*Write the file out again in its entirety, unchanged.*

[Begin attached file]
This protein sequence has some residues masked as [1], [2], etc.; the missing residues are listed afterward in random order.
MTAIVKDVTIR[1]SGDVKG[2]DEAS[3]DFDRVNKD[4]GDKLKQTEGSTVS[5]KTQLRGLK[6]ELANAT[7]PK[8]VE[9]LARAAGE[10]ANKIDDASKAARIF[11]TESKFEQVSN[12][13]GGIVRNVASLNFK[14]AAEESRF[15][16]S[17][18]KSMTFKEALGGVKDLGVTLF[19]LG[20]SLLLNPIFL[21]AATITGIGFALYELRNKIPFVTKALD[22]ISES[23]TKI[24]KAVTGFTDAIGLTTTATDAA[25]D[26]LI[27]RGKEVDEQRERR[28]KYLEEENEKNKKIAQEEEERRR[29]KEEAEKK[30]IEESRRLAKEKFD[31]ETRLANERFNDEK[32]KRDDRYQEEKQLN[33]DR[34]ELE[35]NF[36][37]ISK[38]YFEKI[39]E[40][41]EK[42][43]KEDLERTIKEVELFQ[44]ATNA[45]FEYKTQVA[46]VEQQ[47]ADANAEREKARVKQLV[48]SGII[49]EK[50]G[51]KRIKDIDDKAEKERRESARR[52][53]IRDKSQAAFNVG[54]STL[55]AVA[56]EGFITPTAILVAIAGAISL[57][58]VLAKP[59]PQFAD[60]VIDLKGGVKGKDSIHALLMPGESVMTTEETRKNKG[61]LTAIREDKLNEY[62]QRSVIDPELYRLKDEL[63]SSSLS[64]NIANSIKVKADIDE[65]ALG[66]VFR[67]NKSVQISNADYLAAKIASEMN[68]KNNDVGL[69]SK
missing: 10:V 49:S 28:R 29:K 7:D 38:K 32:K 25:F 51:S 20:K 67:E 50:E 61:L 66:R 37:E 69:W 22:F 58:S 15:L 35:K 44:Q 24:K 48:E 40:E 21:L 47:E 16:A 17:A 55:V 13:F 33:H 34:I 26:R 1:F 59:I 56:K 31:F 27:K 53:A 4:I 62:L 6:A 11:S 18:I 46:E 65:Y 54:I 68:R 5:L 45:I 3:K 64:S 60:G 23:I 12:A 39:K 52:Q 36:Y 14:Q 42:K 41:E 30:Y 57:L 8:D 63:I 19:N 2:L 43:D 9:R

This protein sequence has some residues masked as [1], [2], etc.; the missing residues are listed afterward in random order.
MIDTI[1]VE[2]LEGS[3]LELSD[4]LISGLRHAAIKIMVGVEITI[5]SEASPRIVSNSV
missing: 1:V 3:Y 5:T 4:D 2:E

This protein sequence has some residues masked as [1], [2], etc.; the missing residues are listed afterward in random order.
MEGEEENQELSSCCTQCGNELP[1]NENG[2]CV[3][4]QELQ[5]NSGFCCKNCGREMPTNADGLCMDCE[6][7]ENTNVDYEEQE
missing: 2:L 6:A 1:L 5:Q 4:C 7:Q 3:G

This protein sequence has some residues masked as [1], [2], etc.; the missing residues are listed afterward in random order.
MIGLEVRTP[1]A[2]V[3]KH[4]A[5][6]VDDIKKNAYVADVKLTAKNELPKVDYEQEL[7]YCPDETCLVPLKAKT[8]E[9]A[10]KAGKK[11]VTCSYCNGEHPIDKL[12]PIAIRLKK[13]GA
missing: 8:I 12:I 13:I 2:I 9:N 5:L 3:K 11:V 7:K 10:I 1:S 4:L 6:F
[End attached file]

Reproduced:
This protein sequence has some residues masked as [1], [2], etc.; the missing residues are listed afterward in random order.
MTAIVKDVTIR[1]SGDVKG[2]DEAS[3]DFDRVNKD[4]GDKLKQTEGSTVS[5]KTQLRGLK[6]ELANAT[7]PK[8]VE[9]LARAAGE[10]ANKIDDASKAARIF[11]TESKFEQVSN[12][13]GGIVRNVASLNFK[14]AAEESRF[15][16]S[17][18]KSMTFKEALGGVKDLGVTLF[19]LG[20]SLLLNPIFL[21]AATITGIGFALYELRNKIPFVTKALD[22]ISES[23]TKI[24]KAVTGFTDAIGLTTTATDAA[25]D[26]LI[27]RGKEVDEQRERR[28]KYLEEENEKNKKIAQEEEERRR[29]KEEAEKK[30]IEESRRLAKEKFD[31]ETRLANERFNDEK[32]KRDDRYQEEKQLN[33]DR[34]ELE[35]NF[36][37]ISK[38]YFEKI[39]E[40][41]EK[42][43]KEDLERTIKEVELFQ[44]ATNA[45]FEYKTQVA[46]VEQQ[47]ADANAEREKARVKQLV[48]SGII[49]EK[50]G[51]KRIKDIDDKAEKERRESARR[52][53]IRDKSQAAFNVG[54]STL[55]AVA[56]EGFITPTAILVAIAGAISL[57][58]VLAKP[59]PQFAD[60]VIDLKGGVKGKDSIHALLMPGESVMTTEETRKNKG[61]LTAIREDKLNEY[62]QRSVIDPELYRLKDEL[63]SSSLS[64]NIANSIKVKADIDE[65]ALG[66]VFR[67]NKSVQISNADYLAAKIASEMN[68]KNNDVGL[69]SK
missing: 10:V 49:S 28:R 29:K 7:D 38:K 32:K 25:F 51:S 20:K 67:E 50:E 61:L 66:R 37:E 69:W 22:F 58:S 15:L 35:K 44:Q 24:K 48:E 40:E 21:L 47:E 16:A 17:A 55:V 13:F 33:H 34:I 26:R 1:F 59:I 56:K 31:F 27:K 53:A 4:I 62:L 6:A 11:S 18:I 46:E 65:Y 54:I 68:R 5:L 45:I 3:K 64:S 60:G 23:I 12:A 39:K 52:Q 36:Y 14:Q 42:K 41:E 30:Y 57:L 8:D 63:I 19:N 2:L 43:D 9:R

This protein sequence has some residues masked as [1], [2], etc.; the missing residues are listed afterward in random order.
MIDTI[1]VE[2]LEGS[3]LELSD[4]LISGLRHAAIKIMVGVEITI[5]SEASPRIVSNSV
missing: 1:V 3:Y 5:T 4:D 2:E

This protein sequence has some residues masked as [1], [2], etc.; the missing residues are listed afterward in random order.
MEGEEENQELSSCCTQCGNELP[1]NENG[2]CV[3][4]QELQ[5]NSGFCCKNCGREMPTNADGLCMDCE[6][7]ENTNVDYEEQE
missing: 2:L 6:A 1:L 5:Q 4:C 7:Q 3:G

This protein sequence has some residues masked as [1], [2], etc.; the missing residues are listed afterward in random order.
MIGLEVRTP[1]A[2]V[3]KH[4]A[5][6]VDDIKKNAYVADVKLTAKNELPKVDYEQEL[7]YCPDETCLVPLKAKT[8]E[9]A[10]KAGKK[11]VTCSYCNGEHPIDKL[12]PIAIRLKK[13]GA
missing: 8:I 12:I 13:I 2:I 9:N 5:L 3:K 11:V 7:K 10:I 1:S 4:L 6:F